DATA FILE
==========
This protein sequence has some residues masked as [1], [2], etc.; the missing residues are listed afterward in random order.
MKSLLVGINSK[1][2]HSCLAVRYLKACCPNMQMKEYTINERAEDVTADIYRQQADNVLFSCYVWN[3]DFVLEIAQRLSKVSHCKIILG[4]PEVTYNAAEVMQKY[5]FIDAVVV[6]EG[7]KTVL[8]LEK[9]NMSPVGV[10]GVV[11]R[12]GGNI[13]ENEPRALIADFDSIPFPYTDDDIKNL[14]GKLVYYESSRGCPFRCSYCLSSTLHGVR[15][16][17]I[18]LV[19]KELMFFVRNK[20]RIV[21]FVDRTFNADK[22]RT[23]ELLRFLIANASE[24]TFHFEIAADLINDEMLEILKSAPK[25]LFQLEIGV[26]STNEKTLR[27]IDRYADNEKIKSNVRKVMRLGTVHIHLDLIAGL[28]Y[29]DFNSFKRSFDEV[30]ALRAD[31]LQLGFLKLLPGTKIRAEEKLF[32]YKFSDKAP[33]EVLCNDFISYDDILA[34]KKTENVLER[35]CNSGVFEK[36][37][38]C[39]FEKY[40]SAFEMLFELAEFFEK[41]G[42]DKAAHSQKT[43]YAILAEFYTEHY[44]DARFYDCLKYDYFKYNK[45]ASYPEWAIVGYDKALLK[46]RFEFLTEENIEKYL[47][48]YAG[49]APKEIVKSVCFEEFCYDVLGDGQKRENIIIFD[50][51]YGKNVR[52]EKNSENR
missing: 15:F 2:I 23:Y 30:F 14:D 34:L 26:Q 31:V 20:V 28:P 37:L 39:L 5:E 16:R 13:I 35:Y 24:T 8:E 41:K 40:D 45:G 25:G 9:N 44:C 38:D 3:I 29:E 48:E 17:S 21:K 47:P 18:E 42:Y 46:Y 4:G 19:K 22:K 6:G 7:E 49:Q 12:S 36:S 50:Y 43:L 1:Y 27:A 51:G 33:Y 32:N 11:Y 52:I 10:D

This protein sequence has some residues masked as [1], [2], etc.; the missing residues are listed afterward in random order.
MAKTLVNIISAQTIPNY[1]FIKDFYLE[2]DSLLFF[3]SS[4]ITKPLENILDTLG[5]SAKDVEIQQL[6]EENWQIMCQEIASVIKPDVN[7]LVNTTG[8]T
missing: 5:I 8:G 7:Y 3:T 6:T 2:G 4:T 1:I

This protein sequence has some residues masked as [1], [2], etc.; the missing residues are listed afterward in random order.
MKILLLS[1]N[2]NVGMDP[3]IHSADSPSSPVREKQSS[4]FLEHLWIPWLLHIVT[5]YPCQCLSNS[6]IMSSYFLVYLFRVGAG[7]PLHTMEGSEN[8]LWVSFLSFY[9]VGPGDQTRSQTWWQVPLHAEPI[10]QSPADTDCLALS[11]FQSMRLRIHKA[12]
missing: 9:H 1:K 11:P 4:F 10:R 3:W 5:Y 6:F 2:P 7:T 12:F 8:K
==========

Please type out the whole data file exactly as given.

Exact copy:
This protein sequence has some residues masked as [1], [2], etc.; the missing residues are listed afterward in random order.
MKSLLVGINSK[1][2]HSCLAVRYLKACCPNMQMKEYTINERAEDVTADIYRQQADNVLFSCYVWN[3]DFVLEIAQRLSKVSHCKIILG[4]PEVTYNAAEVMQKY[5]FIDAVVV[6]EG[7]KTVL[8]LEK[9]NMSPVGV[10]GVV[11]R[12]GGNI[13]ENEPRALIADFDSIPFPYTDDDIKNL[14]GKLVYYESSRGCPFRCSYCLSSTLHGVR[15][16][17]I[18]LV[19]KELMFFVRNK[20]RIV[21]FVDRTFNADK[22]RT[23]ELLRFLIANASE[24]TFHFEIAADLINDEMLEILKSAPK[25]LFQLEIGV[26]STNEKTLR[27]IDRYADNEKIKSNVRKVMRLGTVHIHLDLIAGL[28]Y[29]DFNSFKRSFDEV[30]ALRAD[31]LQLGFLKLLPGTKIRAEEKLF[32]YKFSDKAP[33]EVLCNDFISYDDILA[34]KKTENVLER[35]CNSGVFEK[36][37][38]C[39]FEKY[40]SAFEMLFELAEFFEK[41]G[42]DKAAHSQKT[43]YAILAEFYTEHY[44]DARFYDCLKYDYFKYNK[45]ASYPEWAIVGYDKALLK[46]RFEFLTEENIEKYL[47][48]YAG[49]APKEIVKSVCFEEFCYDVLGDGQKRENIIIFD[50][51]YGKNVR[52]EKNSENR
missing: 15:F 2:I 23:Y 30:F 14:D 34:L 26:Q 31:V 20:V 28:P 37:L 39:L 5:E 16:R 13:I 35:Y 24:T 8:E 41:K 40:D 45:G 25:G 9:N 44:C 38:D 3:I 29:E 48:E 17:S 21:K 47:P 18:E 42:Y 46:Y 4:G 19:K 22:K 6:G 7:E 49:Q 12:S 36:S 50:Y 43:L 1:Y 27:A 51:G 33:Y 32:N 11:Y 52:I 10:D

This protein sequence has some residues masked as [1], [2], etc.; the missing residues are listed afterward in random order.
MAKTLVNIISAQTIPNY[1]FIKDFYLE[2]DSLLFF[3]SS[4]ITKPLENILDTLG[5]SAKDVEIQQL[6]EENWQIMCQEIASVIKPDVN[7]LVNTTG[8]T
missing: 5:I 8:G 7:Y 3:T 6:T 2:G 4:T 1:I

This protein sequence has some residues masked as [1], [2], etc.; the missing residues are listed afterward in random order.
MKILLLS[1]N[2]NVGMDP[3]IHSADSPSSPVREKQSS[4]FLEHLWIPWLLHIVT[5]YPCQCLSNS[6]IMSSYFLVYLFRVGAG[7]PLHTMEGSEN[8]LWVSFLSFY[9]VGPGDQTRSQTWWQVPLHAEPI[10]QSPADTDCLALS[11]FQSMRLRIHKA[12]
missing: 9:H 1:K 11:P 4:F 10:R 3:W 5:Y 6:F 2:P 7:T 12:F 8:K